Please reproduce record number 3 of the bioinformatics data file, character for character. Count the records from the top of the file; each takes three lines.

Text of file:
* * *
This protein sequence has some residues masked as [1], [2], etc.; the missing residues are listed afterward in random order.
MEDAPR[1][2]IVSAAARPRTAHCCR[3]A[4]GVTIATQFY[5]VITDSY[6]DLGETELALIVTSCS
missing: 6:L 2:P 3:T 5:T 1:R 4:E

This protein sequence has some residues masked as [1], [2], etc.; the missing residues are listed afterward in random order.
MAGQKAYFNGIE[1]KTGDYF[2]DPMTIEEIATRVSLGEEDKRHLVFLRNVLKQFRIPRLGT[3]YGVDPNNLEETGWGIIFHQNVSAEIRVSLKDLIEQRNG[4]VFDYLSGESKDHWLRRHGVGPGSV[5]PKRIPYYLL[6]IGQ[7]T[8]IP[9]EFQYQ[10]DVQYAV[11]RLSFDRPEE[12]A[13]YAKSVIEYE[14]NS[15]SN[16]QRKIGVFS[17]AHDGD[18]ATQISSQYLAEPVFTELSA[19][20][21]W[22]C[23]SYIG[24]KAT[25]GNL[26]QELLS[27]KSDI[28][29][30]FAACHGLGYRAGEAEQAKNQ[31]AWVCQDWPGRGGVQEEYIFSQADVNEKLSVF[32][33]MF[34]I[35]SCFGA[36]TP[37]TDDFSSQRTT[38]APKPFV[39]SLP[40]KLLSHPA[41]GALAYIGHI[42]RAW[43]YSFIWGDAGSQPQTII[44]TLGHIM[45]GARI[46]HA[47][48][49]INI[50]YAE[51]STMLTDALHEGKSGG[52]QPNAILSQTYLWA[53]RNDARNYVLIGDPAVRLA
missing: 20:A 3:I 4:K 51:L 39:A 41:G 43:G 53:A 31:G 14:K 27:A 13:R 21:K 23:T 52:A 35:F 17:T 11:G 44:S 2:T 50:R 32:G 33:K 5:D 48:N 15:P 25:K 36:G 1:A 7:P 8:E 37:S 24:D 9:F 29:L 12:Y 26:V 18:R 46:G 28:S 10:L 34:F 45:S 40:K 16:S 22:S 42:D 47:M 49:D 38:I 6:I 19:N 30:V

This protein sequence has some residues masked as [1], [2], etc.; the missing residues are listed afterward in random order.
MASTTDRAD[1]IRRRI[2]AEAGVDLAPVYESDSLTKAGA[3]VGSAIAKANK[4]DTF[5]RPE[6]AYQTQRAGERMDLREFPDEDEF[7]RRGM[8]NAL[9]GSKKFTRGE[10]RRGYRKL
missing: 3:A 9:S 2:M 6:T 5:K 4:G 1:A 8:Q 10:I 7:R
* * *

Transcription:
This protein sequence has some residues masked as [1], [2], etc.; the missing residues are listed afterward in random order.
MASTTDRAD[1]IRRRI[2]AEAGVDLAPVYESDSLTKAGA[3]VGSAIAKANK[4]DTF[5]RPE[6]AYQTQRAGERMDLREFPDEDEF[7]RRGM[8]NAL[9]GSKKFTRGE[10]RRGYRKL
missing: 3:A 9:S 2:M 6:T 5:K 4:G 1:A 8:Q 10:I 7:R